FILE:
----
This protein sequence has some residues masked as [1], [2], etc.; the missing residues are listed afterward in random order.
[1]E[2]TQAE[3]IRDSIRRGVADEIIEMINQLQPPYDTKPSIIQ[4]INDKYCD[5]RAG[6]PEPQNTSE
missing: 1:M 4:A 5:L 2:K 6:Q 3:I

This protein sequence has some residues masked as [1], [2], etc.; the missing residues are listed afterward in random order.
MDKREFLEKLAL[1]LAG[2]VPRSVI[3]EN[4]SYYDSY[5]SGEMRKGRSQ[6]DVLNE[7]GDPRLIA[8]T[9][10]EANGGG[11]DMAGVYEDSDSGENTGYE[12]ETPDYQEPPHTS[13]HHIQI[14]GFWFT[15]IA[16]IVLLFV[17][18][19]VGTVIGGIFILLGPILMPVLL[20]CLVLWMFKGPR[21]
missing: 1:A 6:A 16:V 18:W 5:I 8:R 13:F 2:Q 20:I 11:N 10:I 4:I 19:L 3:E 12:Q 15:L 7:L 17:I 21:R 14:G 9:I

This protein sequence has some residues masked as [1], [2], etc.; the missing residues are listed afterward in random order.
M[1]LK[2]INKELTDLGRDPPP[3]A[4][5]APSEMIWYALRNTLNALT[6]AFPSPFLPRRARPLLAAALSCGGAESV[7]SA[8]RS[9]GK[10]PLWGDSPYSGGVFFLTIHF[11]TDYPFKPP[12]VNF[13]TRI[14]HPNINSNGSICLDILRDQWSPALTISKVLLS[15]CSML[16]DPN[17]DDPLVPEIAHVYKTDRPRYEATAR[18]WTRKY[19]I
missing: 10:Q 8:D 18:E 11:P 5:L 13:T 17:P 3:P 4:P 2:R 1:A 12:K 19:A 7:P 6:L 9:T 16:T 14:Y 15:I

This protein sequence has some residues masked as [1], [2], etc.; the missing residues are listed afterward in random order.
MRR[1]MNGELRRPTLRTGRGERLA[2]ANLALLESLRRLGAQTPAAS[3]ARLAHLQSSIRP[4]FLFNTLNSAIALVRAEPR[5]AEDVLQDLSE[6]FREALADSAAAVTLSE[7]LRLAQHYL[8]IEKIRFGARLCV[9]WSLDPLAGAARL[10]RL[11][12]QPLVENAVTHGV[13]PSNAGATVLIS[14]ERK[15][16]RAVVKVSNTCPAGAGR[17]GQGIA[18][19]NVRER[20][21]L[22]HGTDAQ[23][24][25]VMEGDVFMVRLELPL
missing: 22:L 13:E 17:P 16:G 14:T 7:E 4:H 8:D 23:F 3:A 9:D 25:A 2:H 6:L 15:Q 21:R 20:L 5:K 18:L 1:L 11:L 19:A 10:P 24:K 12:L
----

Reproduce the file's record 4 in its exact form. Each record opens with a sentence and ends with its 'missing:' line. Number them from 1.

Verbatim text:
This protein sequence has some residues masked as [1], [2], etc.; the missing residues are listed afterward in random order.
MRR[1]MNGELRRPTLRTGRGERLA[2]ANLALLESLRRLGAQTPAAS[3]ARLAHLQSSIRP[4]FLFNTLNSAIALVRAEPR[5]AEDVLQDLSE[6]FREALADSAAAVTLSE[7]LRLAQHYL[8]IEKIRFGARLCV[9]WSLDPLAGAARL[10]RL[11][12]QPLVENAVTHGV[13]PSNAGATVLIS[14]ERK[15][16]RAVVKVSNTCPAGAGR[17]GQGIA[18][19]NVRER[20][21]L[22]HGTDAQ[23][24][25]VMEGDVFMVRLELPL
missing: 22:L 13:E 17:P 16:G 14:T 7:E 4:H 8:D 23:F 3:A 9:D 25:A 2:H 6:L 15:Q 21:R 20:L 5:K 18:L 1:L 11:L 19:A 10:P 24:K 12:L